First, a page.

Remember the Russian spy ring that infiltrated, er, parent-teacher meetings, coffee mornings and barbecues? It transpired that one of them had been using a false British passport. In response to this, Miriam Shaviv, Foreign Editor of the Jewish Chronicle, set a test:
A few days back, after it emerged that Russian spies had been using fake UK passports, I posed an Israel test: Will the UK launch an investigation and expel a Russian diplomat, as they did when they accused Israel of forging UK passports following the Mabhouh assassination in Dubai? Or do different rules apply to Israel and to Moscow?
Britain then failed the “Israel test”. Shaviv quoted the Wall St Journal:
At this stage during the Dubai affair in mid-February, the Labour government had already summoned the Israeli ambassador and announced criminal investigations amid furious statements from all political parties. It expelled another Israeli diplomat a month later. The Guardian newspaper ran some 17 articles highlighting the passport accusations.
By contrast, a week into the Russian forgery story, there is not a hint of a diplomatic row between London and Moscow. The Guardian mentioned the fake passport allegations in two articles that lacked the breathless condemnation directed at Israel. The paper’s editorial on the Russian spy-ring ignores the passport angle altogether.
It’s hard to escape the conclusion that what really infuriated the British was not so much the alleged offense but the identity of its perpetrators.
However, it should be pretty obvious that these two scenarios are not comparable. The Israeli incident that Shaviv compares this to happened under a different government (as the Wall St Journal also noted) and a different news cycle. There’s been a crowded news agenda for the past couple of weeks. We have had the most controversial budget for a generation, the cancellation of the schools building programme and Michael Gove’s grovelling apology, and a crazed gunman on the run for the past week. Not to mention Wimbledon and the football World Cup taking up space in the news schedules. All of these distracted from the Russian spyring. When the spyring has been mentioned on the news, it’s usually either to show how this is a quaint throwback to the Cold War, or as an excuse to publish pictures of attractive women.
Also, the manner in which these passports were used is completely different. There is apparently “compelling evidence” that Mossad used cloned passports to assassinate a senior member of the Hamas military wing. It changed the photos of these passports, but not the names, which led to innocent British citizens being linked to a killing they had no knowledge of whatsoever. The interviews some of these people gave to the Mail are frightening. They had no knowledge their identity had been stolen in this way until they read about it in the newspapers. That is the main issue here.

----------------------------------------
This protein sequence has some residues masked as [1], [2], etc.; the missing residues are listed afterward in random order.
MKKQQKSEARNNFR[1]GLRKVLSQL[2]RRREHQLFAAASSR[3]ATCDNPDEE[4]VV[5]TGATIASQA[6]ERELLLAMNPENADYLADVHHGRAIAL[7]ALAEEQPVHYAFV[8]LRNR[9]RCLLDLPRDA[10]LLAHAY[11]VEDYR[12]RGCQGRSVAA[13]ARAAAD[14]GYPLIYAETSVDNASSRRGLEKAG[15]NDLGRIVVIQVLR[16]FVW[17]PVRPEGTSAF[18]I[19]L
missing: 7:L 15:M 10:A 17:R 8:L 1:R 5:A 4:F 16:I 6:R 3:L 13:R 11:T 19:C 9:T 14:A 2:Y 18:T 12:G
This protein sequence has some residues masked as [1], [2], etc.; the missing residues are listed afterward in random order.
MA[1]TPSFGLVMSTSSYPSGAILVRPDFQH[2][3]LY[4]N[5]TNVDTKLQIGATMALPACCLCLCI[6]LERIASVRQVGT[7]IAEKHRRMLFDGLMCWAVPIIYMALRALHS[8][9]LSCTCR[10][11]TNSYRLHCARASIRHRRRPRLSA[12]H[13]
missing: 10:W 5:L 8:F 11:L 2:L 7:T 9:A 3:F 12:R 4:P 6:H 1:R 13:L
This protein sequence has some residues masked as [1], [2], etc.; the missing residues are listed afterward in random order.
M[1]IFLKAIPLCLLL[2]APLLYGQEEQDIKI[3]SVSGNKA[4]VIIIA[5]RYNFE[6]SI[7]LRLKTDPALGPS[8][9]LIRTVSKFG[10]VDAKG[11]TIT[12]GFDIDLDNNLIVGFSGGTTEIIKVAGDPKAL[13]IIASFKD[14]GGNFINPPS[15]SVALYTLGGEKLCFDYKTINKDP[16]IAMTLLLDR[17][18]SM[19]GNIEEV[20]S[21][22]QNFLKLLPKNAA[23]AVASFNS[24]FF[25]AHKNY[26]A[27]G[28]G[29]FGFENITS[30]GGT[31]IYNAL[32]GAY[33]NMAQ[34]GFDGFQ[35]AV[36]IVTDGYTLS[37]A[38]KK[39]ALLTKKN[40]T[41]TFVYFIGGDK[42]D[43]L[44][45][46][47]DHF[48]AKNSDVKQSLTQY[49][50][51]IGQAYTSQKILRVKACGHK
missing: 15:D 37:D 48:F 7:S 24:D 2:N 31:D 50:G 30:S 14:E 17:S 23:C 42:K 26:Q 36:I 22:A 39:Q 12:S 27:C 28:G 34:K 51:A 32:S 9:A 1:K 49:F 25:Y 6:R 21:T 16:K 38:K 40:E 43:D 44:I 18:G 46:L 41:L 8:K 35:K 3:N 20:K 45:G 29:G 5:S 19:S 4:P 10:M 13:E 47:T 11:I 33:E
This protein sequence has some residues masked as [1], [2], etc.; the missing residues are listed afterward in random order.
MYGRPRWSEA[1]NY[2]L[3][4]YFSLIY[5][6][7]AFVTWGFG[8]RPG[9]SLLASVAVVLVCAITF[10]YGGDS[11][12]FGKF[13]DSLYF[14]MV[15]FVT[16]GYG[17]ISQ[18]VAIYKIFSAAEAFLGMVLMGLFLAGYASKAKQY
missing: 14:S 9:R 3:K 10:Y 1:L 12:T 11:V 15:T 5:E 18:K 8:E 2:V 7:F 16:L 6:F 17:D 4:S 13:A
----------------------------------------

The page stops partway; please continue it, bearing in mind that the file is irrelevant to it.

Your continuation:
Whereas forging documents, although obviously not OK, is less sinister just own its own. The good guys do it in the Great Escape:
Which means that forging passports is basically a Christmas tradition. And as mentioned above, these Russian spys seem to be fairly low-level fare, who didn’t do much scary stuff. Certainly no killing under the names of innocent people.
In conclusion, I’m not sure you can claim the UK passed or failed any “Israel test” because the two scenarios are completely different. It seems to me that anyone who supports, or opposes, the foreign policy of a particular country shall always think that Britain is acting for, or against, that particular country, usually for some sinister reason. See, for instance, this recent post on Inayat’s Corner:
The UK government has actually initiated a policy of refusing to allow Iranian passenger planes to refuel at UK airports. The new measure is meant to convey official UK government displeasure at the refusal of the Iranian government to succumb to UN demands regarding its nuclear programme.
Israel, of course, meanwhile faces no such sanctions. That’s justice for you.
To have two different people arguing at the same time that the UK double standards both favouring and condemning of Israel is obviously absurd.
In short, a bit more analysis and a bit less paranoia would be very welcome. I would argue, contrary to the Wall St Journal, that it’s hard to escape the conclusion that what really infuriated the British was not so much the identity of its perpetrators but the gravity of the alleged offence.